Friday, August 16, 2013
THE BLOB (1988)
Directed By: Chuck Russell
Written By: Chuck Russell & Frank Darabont
Story By: Irvine H. Miligate
Based On The Original Screenplay by: Kay Linkaker & Theodore Simonson
Cinematography By: Mark Irwin
Editor: Tod Feuerman & Teddy Stokes
Cast: Kevin Dillon, Shawnee Smith, Donovan Leitch, Jeffrey DeMunn, Candy Clark, Del Close, Joe Seneca, Paul McRane, Art LaFleur, Ricky Paull Goldin, Robert Axelrod, Bill Moseley, Jack Nance, Julie McCullough, Erika Eleniak
Believe it or not I find this movie nostalgic. At first it tries to set a mood of innocent small town life. Almost like it's the fifties complete with the good high school girl, he jock he teenage delinquent with the leather jacket and the motorcycle. Then they update it with plenty of gore.
The director tries to set the mood at first with innocence so that when all this disgusting gore and graphic violence happens. It totally throws you off.
It also happens because as just a monster movie this movie wouldn't exactly make it. It's hard to be afraid of jello and it's effects unless you actually see what ibis capable of and just for shock value.
The film and it's monster doesn't discriminate. It is willing to devout and melt women and children. Just like a monster movie it has to show it won't be sopped easily. We see everything thrown at it against it. Including the kitchen sink and still does 't even slow it down. It only makes the blob bigger. What can stop it? You'll have to watch it to see.
The reason I probably examine this movie so much is that I have seen it so many times. This was another movie epic channel 11 used to show all the time and I would watch it each time it came on. It was one of the first horror films I can remember watching other then the FRIDAY THE 13th's and A NIGHTMARE ON ELM STREET's. Even at 14 I remember this was one of the goriest and scariest movies I had ever seen and I had he need to watch it, eventually uncut on VHS.
Donovan Leitch, who plays Paul Taylor, had to have a full body cast made of himself for one of the more complicated scene where Paul underneath the blob. There were about 50 people running the unstrung Paul. However, 'Chuck Russell' did not tell Shawnee Smith it was really Donovan Leitch underneath the Blob for the first part of the scene. She believed it was going to be an unstrung person. This was so he could get more of a shock out of her. That is the take that is now seen in the movie when Meg screams out Paul's name upon discovering him.
The reason for the gore at least another one Is this film came about in a period where filmmakers at least horror ones were tired of just scares and hinting at the carnage that happened to victims. They were more interested in shocking the audience with the depths of violence and where it would go. HELLRAISER I believe set the bar so it seemed directors were trying to be like it or trying to outdo it. So it was like a challenge who could raise he bar to new heights. Which Clive barker always seemed to be able to win his only competition being he fly. Unfortunately a lot of directors traded in quality for this. At least with this film it feels more like fun or not as serious.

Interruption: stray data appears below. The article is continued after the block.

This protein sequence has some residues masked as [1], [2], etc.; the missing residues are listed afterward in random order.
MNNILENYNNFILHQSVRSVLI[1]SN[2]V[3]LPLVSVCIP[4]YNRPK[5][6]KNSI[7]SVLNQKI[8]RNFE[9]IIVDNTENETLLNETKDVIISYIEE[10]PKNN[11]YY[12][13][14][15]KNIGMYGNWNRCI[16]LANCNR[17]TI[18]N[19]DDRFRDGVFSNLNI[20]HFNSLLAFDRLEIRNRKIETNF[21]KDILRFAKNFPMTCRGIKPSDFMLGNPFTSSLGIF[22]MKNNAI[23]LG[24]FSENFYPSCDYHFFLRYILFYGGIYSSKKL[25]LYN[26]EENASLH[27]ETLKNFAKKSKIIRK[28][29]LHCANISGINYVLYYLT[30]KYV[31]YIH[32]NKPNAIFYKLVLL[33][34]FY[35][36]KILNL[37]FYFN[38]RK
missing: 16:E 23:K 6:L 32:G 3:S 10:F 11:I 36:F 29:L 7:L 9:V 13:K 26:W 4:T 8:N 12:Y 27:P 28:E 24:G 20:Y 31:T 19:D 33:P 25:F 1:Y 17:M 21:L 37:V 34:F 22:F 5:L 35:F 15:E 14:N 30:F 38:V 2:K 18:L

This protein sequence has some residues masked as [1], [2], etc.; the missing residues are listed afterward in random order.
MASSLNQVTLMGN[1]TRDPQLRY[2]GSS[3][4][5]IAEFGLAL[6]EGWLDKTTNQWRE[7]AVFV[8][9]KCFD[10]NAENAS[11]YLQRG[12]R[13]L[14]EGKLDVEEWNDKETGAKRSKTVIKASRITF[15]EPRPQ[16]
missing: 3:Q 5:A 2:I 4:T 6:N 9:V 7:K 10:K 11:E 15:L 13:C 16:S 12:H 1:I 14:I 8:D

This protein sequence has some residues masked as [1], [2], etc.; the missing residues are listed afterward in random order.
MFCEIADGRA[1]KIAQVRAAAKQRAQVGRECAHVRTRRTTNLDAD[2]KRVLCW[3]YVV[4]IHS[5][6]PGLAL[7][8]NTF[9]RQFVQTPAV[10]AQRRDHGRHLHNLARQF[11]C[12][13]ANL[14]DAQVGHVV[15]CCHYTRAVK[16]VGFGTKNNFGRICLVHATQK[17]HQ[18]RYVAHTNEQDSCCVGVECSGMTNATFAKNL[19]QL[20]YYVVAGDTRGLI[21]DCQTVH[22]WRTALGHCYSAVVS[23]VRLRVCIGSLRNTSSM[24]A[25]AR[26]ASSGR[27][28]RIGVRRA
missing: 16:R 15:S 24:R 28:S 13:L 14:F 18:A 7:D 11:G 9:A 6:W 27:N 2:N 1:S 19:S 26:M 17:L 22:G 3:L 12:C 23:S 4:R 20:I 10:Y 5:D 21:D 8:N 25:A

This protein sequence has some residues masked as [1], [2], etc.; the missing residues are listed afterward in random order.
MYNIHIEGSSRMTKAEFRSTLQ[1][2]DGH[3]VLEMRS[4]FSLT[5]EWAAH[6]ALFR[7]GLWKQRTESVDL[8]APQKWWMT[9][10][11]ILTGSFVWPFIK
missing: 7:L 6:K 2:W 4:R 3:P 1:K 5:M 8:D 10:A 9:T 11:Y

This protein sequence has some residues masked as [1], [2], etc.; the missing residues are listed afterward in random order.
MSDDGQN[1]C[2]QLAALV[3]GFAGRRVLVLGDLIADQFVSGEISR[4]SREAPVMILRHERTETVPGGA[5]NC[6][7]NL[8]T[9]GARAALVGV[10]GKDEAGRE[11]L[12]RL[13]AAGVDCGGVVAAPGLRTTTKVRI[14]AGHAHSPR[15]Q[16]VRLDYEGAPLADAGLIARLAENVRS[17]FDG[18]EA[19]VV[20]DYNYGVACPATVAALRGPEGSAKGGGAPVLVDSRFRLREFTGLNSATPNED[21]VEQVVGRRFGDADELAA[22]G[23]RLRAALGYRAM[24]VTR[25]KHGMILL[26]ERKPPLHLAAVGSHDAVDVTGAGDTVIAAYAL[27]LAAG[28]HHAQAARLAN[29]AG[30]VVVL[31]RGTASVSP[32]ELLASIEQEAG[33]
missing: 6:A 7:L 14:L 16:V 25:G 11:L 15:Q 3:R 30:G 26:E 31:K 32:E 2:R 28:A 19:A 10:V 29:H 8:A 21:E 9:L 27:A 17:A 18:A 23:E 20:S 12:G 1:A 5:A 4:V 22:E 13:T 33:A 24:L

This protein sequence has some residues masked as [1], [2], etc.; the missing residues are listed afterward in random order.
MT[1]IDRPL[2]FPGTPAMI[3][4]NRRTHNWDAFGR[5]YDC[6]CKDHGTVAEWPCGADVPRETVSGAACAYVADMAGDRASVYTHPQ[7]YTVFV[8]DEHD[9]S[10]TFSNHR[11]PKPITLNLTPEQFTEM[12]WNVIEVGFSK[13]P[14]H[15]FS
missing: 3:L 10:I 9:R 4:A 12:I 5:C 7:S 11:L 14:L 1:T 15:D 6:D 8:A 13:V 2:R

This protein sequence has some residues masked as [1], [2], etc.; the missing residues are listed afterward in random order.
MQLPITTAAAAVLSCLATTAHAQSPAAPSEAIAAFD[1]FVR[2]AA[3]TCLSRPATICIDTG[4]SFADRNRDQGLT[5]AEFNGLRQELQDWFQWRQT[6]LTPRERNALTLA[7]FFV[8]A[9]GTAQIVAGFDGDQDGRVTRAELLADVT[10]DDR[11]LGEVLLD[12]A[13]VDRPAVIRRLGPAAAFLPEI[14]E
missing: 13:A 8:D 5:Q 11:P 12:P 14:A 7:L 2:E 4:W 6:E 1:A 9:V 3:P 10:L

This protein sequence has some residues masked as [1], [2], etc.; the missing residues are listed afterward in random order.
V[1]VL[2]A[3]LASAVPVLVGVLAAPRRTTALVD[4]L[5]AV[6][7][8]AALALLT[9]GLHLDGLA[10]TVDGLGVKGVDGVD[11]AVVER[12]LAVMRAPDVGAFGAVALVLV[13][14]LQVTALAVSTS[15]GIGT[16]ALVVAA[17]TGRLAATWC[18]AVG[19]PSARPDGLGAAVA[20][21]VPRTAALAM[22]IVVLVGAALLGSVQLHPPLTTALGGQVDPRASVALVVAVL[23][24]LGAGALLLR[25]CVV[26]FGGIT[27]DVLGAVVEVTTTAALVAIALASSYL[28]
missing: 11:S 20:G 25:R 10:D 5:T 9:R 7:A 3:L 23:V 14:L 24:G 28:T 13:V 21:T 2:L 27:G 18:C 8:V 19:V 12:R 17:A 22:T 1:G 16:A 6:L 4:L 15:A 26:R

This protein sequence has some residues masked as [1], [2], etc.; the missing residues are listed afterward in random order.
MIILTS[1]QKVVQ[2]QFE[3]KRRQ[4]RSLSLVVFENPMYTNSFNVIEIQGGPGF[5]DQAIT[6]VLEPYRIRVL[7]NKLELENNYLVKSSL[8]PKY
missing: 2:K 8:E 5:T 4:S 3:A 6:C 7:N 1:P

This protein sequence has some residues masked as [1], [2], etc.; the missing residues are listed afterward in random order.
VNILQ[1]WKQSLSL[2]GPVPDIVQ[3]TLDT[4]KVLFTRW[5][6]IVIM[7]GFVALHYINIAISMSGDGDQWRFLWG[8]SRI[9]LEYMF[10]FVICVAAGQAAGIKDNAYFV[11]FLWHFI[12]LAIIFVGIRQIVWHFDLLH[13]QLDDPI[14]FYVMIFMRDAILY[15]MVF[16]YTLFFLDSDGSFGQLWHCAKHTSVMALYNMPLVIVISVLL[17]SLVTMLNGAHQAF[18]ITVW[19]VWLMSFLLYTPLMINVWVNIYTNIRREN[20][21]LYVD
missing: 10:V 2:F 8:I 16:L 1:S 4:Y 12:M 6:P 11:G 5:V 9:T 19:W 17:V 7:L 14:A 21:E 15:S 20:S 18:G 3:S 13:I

It's a blob how serious can you take it? this is just a glorified b-movie, but is entertaining.
I am shocked there never was a sequel considering how open ended it is and can easily be done without the original survivors. But I guess it bombed, I'm sure there are enough fans to warrant a straight to DVD sequel. Even 8mm and road house got one.
Not all of the carnage is caused by the blob. In one scene one person dies y being trampled While we see all the details. The film, co-written by Frank Darabont - who has adapted a number of Stephen King's works for the screen - contains several references to King's novel 'The Stand':
• In the novel, a viral "superflu" is engineered by the U.S. government in a biological weapons laboratory that is accidentally unleashed, resulting in a worldwide pandemic; in the film, the blob is likewise the result of experiments in biological warfare accidentally unleashed by the government. Additionally, though the government agents know the blob's true nature, they tell the citizens of Asheville that they are dealing with a highly contagious disease.
• Kevin Dillon plays Brian Flagg; the demonic Randall Flagg appeared in several of King's novels, making his first appearance in THE STAND.
• The blob's first victim, the homeless man, is credited as "Can Man," a reference to the STAND character "Trash Can Man." Trash Can Man was Randall Flagg's most devoted follower; in this film, Can Man shares nearly all his scenes with Brian Flagg.
What I love about this I'm is that it is a remake of a campy ridiculous horror film of the 50's starring a way too old Steve McQueen as a teenager. This film pays It's proper respect while updating and tweaking it. Luckily it works to the films advantage. It not only disgusts by also creates general scares and chills. It also has impressive effects and some material that is shocking that the film actually wet that far. You would think with today's sensibilities t would seem dated, but the gore and effects still manage to impress and shock. Believe It or not I believe that film had more guts than today's mainstream horror films. It had a fearlessness and creative ideas. It is also one of the few films that is on par and Better then the film it is based on.
I definitely recommend this film as a home Library Entry.